Rajesh Kumar

Optimizing life, one day after the next

The CO 370 Midterm

23 Feb 2010

On Feb 22 2010, I wrote the hardest exam of my entire undergraduate career. The 2-hour CO 370 midterm exam designed by Prof. Ricardo Fukasawa of the combinatorics and optimization department at the University of Waterloo was perhaps one of the best well-designed exams I had ever seen to date.

I felt that the questions were all solidly hard but yet entirely fair. They were all direct applications of material we had either seen in class or in the assignments, usually both.

I put in about 9 hours of total study time for this midterm worth 30% of the final grade. I thought that was quite generous. But I was able to be so generous only because of the free Reading Week that just preceded it. I was looking forward to getting as close to 100% on this midterm to enhance my buffer for the 50% final, in case I didn't do too well on it.

The truth was that almost everyone in the class, including me, could have gotten 100% on this midterm exam given sufficient time. At this point you should be thinking to yourself, hmm, that certainly smells like a time pressured exam to me. And it was! The midterm was a 3 to 3.5 hour exam compressed into 2 hours. Now we're talking!

It was at this point that I realized how useful all my analysis and pondering over time-pressured (TP) exams over the last 5 years was going to be. I cleared my throat, rolled up my sleeves, released a brand-new piece of lead at the tip of my mechanical pencil, and got down to work. I spotted four equally-valued questions at 25 marks each, for a total duration of 2 hours. That was half-an-hour per question tops.

I quickly took 5 minutes to skim through the questions and determine a total oder on the questions. The questions were definitely arranged in random order. On purpose of course. Within minutes, I was able to sort the questions in ascending order of difficulty: 4, 3, 1, 2. Phew!

Five minutes into the exam, I quickly scanned the room to see how people were doing. Everyone seemed to be scurrying to put pen on paper. It was at this point that I realized the class as a whole was probably going to end up doing pretty badly on the exam. They hadn't realized what was coming at them. They hadn't realized what they were dealing with was a TP exam. They were certainly going to run out of time, no doubt.

In a TP exam, it is crucial that you take time at the start of the exam to figure out the order in which questions must be answered to maximize final grade. Remember, TP exams are like a beach littered with diamonds everywhere. So you want to head towards the areas with the highest density of diamonds first. Approaching a TP exam sequentially, from first question to last, is perhaps the worst thing you could do for your grade.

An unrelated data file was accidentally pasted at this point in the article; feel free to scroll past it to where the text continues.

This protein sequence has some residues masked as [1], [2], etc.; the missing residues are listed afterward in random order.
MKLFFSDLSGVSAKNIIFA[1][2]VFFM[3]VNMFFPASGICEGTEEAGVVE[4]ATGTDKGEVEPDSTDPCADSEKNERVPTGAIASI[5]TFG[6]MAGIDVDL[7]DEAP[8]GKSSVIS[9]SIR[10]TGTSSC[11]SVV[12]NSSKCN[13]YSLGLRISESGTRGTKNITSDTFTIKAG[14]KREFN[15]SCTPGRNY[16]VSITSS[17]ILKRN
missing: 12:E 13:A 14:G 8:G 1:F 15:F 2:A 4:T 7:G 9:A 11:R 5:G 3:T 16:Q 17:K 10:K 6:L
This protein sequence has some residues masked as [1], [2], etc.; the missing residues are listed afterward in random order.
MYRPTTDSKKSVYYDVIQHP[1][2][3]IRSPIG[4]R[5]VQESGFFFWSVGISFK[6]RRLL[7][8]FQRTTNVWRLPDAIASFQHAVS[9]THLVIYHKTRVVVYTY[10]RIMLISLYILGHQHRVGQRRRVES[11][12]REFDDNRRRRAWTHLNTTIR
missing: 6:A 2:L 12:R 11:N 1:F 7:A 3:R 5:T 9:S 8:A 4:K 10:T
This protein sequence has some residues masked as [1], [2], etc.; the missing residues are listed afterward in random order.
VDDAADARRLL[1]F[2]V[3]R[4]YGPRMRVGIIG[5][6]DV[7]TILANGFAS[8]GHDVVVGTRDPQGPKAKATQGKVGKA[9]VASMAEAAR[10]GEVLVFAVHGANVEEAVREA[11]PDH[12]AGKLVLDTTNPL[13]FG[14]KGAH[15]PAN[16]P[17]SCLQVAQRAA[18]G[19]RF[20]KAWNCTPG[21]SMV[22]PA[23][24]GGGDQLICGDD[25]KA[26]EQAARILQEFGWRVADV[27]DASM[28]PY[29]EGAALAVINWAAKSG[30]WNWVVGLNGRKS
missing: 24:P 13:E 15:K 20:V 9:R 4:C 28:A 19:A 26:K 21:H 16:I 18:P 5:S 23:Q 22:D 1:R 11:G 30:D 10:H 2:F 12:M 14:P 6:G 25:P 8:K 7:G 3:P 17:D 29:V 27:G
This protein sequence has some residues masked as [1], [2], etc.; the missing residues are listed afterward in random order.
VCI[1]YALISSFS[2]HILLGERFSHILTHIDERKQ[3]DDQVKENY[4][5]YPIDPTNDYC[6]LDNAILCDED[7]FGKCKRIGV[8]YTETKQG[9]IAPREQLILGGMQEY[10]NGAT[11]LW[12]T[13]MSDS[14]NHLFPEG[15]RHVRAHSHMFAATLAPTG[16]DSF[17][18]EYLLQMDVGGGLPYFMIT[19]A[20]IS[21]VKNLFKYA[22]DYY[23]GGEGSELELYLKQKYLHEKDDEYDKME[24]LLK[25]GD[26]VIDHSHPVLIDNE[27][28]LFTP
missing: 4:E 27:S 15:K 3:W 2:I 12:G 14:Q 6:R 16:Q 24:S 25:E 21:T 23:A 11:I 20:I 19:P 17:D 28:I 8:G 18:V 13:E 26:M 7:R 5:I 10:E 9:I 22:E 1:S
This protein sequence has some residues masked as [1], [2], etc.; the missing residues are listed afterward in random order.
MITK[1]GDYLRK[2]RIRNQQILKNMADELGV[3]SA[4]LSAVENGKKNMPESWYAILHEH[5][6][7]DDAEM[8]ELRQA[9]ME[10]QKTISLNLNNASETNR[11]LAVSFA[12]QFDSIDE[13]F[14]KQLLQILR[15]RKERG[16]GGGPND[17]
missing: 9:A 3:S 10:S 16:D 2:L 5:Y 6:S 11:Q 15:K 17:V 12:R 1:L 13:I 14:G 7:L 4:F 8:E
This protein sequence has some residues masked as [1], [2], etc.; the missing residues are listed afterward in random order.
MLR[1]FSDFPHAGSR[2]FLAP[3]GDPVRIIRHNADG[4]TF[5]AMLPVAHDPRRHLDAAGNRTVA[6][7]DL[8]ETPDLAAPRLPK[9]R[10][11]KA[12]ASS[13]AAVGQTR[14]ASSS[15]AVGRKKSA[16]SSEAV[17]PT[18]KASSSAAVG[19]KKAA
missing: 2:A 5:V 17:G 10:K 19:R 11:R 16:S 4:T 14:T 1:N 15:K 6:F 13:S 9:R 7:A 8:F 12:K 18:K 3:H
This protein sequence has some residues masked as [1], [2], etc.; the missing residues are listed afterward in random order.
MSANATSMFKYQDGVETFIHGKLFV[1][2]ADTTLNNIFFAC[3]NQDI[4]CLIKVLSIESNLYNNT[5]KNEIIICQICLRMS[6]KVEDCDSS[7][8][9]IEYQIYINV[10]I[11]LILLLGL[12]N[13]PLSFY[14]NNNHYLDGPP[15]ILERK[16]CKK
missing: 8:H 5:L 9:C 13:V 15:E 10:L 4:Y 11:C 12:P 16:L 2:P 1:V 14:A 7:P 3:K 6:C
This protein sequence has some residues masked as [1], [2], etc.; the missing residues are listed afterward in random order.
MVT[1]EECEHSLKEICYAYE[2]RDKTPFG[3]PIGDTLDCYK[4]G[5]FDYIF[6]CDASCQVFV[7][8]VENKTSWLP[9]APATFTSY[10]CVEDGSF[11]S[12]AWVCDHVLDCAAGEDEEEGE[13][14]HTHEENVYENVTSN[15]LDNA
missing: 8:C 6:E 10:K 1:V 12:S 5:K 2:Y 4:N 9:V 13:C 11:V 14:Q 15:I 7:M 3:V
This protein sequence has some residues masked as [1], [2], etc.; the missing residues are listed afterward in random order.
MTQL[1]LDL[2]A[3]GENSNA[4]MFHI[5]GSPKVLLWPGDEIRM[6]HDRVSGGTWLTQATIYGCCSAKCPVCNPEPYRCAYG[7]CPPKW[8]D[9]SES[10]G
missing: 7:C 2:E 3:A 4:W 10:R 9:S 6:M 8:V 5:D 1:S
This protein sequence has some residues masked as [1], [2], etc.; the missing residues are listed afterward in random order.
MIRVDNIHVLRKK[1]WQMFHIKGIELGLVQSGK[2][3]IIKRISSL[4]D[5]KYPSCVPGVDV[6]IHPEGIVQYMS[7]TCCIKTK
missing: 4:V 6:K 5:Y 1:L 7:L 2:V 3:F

Half-way through the exam, I could actually feel my head getting hot during the exam. I don't think I've ever sweat any exam before. This was a first. I kept getting visions of how my brain was like a giant 3 GHz Intel quadcore microprocessor with 8 gigs of unpartitioned ECC memory, with each cell, tissue and muscle in my brain acting like a tiny resistor, releasing a microwatt of heat upon each computation. Luckily, there was a water fountain right outside the exam hall so I could be constantly sipping on chill water every few minutes to keep cool.

The marks were of course unevenly distributed throughout the exam. This is a hallmark of every time pressured exam. The marks for each sub-question were allotted not based on the amount of time it would take a student to solve it or how difficult the problem was, but based on how important the prof thought the concept was, or based on how many concepts the question was amalgamating. It's a perfectly legit way to assign marks, but if you didn't realize what was happening, you'd have been in for a surprise.

A point I had failed to address in my previous blog post on TP exams was the idea that there is an initial investment of reading, parsing, making sense of, understanding, and building a mental, conceptual model of the problem in your head before you can even attempt to solve it. This is an important yet time-consuming step.

A lot of subjects are like this with long-winded stories about the problem statement in English with a lot of useless info in between. Translating the word problem to a mental mathematical framework that is concise and precise takes time. So the faster you can do this, the more time you'll have left to actually solve the problem. This is a higher-order skill that can only be obtained by the experience of solving hundreds of practice problems the day before the exam.

The midterm exam consisted of only 4 typos. And we were interrupted by the prof for corrections and clarifications just twice. Not too shabby. At the end day, I approached the exam by eating my own dog food. Time pressured exams are my specialty, and I think people who had spent time thinking about them before hand were at a significant advantage compared to people who still think it is unacceptable and unfair if they can't finish an exam on time.

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